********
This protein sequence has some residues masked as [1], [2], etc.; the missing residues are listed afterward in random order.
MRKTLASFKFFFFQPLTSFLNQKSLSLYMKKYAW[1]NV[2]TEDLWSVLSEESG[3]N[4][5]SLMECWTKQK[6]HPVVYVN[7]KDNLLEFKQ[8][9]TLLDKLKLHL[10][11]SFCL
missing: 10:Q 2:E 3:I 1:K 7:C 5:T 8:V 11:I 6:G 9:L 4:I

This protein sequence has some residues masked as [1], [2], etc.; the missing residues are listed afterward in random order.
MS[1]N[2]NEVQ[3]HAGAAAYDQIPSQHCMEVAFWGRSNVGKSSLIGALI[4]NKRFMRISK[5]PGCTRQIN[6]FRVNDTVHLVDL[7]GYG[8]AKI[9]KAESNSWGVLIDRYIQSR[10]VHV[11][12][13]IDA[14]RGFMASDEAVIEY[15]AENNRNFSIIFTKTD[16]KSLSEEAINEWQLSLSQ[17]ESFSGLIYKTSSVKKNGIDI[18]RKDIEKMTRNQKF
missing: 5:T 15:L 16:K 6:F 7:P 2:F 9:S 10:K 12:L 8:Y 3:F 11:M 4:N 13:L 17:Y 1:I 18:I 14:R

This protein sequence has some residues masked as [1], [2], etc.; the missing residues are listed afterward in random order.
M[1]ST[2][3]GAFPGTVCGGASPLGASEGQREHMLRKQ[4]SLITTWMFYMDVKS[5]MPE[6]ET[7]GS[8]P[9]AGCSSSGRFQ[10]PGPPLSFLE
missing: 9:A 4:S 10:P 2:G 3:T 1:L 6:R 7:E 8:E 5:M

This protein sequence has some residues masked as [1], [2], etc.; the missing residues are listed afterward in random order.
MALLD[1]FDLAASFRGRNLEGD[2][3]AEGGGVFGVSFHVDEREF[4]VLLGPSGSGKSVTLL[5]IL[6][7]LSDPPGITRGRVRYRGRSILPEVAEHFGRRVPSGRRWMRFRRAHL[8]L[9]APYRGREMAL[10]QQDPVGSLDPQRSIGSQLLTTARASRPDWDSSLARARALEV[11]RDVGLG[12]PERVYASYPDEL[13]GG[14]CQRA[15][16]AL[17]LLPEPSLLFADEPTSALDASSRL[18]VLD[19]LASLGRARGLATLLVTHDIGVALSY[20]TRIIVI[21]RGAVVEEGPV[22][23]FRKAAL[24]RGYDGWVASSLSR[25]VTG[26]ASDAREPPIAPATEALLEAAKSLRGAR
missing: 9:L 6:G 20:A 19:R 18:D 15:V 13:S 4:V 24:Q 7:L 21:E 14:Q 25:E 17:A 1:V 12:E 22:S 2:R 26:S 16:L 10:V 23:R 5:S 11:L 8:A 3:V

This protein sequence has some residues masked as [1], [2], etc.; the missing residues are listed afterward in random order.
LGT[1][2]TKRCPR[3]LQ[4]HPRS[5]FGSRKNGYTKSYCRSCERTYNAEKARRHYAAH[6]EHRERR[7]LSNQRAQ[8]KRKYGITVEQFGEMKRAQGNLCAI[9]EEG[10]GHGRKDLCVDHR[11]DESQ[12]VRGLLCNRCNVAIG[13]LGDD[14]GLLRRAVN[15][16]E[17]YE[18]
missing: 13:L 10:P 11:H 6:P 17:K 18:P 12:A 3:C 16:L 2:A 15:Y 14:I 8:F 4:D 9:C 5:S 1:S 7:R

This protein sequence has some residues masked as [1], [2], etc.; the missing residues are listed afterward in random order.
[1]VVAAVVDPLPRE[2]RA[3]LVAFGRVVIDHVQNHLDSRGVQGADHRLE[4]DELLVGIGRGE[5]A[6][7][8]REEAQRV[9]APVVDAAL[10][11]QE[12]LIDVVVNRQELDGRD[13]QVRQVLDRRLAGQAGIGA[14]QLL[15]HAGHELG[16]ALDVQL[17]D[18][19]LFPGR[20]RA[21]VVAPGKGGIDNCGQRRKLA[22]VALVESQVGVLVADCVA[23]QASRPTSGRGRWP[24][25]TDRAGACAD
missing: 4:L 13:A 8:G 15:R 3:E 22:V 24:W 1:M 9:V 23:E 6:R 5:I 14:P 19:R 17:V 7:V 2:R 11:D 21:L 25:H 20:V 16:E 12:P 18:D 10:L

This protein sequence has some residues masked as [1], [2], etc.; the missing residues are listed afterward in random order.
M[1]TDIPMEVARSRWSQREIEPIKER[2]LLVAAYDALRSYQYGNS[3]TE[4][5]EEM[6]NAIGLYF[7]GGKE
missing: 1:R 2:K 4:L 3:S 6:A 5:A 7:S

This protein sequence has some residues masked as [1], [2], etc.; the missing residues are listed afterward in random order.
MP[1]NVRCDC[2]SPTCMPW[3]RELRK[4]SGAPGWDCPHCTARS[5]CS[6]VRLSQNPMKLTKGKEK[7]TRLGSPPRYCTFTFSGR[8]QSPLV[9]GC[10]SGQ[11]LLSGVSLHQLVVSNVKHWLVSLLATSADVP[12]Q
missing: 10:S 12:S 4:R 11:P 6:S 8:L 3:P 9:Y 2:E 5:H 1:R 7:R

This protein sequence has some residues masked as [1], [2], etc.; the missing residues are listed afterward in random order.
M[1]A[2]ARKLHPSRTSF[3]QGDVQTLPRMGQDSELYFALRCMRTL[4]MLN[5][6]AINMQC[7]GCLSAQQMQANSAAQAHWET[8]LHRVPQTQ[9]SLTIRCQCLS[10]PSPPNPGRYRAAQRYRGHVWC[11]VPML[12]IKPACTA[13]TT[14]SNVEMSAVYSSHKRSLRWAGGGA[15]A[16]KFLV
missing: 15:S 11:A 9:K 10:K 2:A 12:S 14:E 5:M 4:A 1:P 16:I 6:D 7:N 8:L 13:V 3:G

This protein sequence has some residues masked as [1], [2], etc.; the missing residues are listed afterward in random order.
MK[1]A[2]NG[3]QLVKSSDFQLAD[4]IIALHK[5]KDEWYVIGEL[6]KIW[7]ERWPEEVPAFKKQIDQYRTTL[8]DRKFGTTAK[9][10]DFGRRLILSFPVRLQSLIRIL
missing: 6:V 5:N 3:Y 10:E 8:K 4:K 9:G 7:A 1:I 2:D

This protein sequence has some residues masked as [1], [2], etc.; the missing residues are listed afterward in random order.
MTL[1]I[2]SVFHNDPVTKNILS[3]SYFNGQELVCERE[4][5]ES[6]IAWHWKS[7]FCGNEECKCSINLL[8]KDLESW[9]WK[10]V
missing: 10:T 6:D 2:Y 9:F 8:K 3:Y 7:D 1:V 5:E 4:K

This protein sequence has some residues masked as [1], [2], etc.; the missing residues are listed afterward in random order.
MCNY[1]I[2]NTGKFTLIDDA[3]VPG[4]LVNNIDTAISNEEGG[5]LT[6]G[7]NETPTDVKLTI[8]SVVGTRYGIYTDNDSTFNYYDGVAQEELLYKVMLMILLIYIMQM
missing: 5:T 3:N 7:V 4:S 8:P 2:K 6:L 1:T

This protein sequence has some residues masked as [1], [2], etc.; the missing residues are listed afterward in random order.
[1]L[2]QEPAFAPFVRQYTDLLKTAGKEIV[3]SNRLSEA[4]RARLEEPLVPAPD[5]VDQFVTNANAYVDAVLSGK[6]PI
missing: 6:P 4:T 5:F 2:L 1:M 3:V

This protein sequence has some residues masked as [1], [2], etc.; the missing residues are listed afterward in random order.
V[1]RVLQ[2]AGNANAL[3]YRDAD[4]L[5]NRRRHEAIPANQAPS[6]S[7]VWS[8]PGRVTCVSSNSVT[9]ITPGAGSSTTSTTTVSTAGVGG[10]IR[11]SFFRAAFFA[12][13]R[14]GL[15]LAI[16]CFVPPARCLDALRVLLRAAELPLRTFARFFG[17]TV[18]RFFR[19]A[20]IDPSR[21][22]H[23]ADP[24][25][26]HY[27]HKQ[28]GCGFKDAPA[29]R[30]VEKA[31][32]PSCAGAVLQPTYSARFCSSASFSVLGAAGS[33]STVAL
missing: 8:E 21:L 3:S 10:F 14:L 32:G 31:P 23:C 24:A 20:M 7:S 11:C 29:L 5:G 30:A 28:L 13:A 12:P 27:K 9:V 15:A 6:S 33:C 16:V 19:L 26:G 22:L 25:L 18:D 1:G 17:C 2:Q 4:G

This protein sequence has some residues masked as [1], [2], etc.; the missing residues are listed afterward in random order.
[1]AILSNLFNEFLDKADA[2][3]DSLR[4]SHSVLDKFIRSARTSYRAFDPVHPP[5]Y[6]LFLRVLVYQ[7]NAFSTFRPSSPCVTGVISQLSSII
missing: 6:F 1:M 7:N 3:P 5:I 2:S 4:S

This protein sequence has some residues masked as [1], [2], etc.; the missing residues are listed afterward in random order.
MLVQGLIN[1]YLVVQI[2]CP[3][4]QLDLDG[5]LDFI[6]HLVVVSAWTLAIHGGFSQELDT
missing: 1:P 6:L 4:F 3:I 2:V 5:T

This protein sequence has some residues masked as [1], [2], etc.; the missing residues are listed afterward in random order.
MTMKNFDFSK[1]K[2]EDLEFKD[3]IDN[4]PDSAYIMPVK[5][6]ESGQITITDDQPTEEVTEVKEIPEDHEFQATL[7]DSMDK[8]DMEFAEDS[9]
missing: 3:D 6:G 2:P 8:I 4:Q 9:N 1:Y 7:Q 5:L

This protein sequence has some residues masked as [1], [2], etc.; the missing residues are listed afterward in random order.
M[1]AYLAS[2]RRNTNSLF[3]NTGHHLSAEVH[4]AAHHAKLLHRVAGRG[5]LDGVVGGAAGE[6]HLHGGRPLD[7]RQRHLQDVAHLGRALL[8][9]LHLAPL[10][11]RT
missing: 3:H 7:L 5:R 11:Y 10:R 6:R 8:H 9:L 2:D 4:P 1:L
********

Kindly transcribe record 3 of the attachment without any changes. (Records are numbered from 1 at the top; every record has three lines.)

This protein sequence has some residues masked as [1], [2], etc.; the missing residues are listed afterward in random order.
M[1]ST[2][3]GAFPGTVCGGASPLGASEGQREHMLRKQ[4]SLITTWMFYMDVKS[5]MPE[6]ET[7]GS[8]P[9]AGCSSSGRFQ[10]PGPPLSFLE
missing: 9:A 4:S 10:P 2:G 3:T 1:L 6:R 7:E 8:E 5:M